Our research partners over at Infinita dug-up a great little nugget here today, a cool new service called Koacheki or Face Check. Launched by J-Magic just one month ago the site has already registered an incredible 15 million requests! Based on face-recognition software announced by Oki Electric late last year, the company scans photos submitted from users cellphones and responds with a link to review their top three celebrity matches. A simple yet brilliant way to gather a massive marketing mail list for advertisers and other more advanced services that J-Magic offers.
According to this post:
Simply email a picture of your face, your friend’s or whoever else’s from your mobile to firstname.lastname@example.org (for men), email@example.com (for women) or firstname.lastname@example.org (if you don’t really know) – a few seconds later, you’ll receive an email with a link to a page that lists your similarity to three celebrities expressed in percentages (which you can, of course, immediately share with your friends). For example, I look 23% like Japanese actor called Eiji Wentz, who is a quarter German (which I found a bit creepy…how can this thing tell I’m German??). The whole thing is based on a face recognition engine developed by OKI Electric Co., which is usually employed for less prosaic purposes (read: security applications).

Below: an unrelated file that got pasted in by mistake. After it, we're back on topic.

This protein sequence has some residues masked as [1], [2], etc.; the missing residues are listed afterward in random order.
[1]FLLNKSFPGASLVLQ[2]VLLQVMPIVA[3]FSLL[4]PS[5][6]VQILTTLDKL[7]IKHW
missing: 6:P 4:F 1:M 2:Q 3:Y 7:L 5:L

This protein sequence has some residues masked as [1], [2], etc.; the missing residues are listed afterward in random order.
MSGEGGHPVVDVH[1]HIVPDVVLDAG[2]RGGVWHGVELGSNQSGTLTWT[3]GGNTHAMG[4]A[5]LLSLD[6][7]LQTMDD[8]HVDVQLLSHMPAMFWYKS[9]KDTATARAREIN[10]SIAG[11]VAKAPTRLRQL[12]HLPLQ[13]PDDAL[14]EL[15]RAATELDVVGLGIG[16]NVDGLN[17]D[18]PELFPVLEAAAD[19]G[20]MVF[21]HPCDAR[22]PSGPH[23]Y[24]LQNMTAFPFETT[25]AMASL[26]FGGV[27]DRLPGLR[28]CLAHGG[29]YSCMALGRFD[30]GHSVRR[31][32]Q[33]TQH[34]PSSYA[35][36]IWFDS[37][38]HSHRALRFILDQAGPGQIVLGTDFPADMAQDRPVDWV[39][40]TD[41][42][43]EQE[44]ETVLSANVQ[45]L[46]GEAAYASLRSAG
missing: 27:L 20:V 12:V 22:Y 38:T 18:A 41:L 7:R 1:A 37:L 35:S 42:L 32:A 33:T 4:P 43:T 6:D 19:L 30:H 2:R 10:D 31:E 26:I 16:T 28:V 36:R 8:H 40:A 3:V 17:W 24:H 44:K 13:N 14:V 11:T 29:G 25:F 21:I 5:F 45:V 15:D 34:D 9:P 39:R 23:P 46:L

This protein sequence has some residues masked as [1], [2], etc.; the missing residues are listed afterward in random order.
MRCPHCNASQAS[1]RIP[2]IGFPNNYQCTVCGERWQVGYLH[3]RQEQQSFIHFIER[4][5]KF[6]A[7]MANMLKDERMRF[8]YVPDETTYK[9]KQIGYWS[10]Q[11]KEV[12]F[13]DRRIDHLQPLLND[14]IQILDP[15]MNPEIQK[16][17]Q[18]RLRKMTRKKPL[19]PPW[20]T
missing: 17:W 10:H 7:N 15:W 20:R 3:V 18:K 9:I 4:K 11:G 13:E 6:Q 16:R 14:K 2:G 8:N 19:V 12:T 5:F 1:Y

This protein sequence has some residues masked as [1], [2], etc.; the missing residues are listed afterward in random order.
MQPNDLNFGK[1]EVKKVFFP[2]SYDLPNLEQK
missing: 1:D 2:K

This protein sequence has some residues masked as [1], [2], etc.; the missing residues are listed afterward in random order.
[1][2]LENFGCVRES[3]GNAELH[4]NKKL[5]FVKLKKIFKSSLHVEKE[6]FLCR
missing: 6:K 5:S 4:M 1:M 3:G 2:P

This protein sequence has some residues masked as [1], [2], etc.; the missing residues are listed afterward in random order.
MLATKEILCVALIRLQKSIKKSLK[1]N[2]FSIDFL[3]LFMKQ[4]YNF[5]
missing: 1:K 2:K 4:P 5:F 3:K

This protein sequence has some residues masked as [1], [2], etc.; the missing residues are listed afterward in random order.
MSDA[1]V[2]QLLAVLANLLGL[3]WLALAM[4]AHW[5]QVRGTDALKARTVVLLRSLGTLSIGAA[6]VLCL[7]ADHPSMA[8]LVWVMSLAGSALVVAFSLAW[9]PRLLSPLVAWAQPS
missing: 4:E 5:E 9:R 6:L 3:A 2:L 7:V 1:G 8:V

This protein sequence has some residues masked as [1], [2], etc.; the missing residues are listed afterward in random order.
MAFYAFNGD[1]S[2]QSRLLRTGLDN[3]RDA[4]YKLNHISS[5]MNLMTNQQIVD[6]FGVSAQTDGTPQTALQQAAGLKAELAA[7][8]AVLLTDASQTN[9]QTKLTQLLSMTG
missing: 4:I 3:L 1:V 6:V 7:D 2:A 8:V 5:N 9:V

Now, why is J-Magic doing all this? For one, having 15 million users’ email addresses and the kind of traffic kaocheki.jp has is a very nice base to run an advertising business model on. Secondly and more importantly, J-Magic also runs eyenowa.jp, a mobile search engine running on image analysis technology (think: send in a picture of anything and we’ll link you to more information on that), which they cross-promote on kaocheki.jp: By leveraging the gimmicky Face Check service, J-Magic is able to drive users to a more advanced product. Clearly, there is a lot of potential in eyenowa for mobile marketing purposes, and J-Magic says they have already signed up two big clients for campaigns.
One would think this kind of service offering could easily work almost anywhere..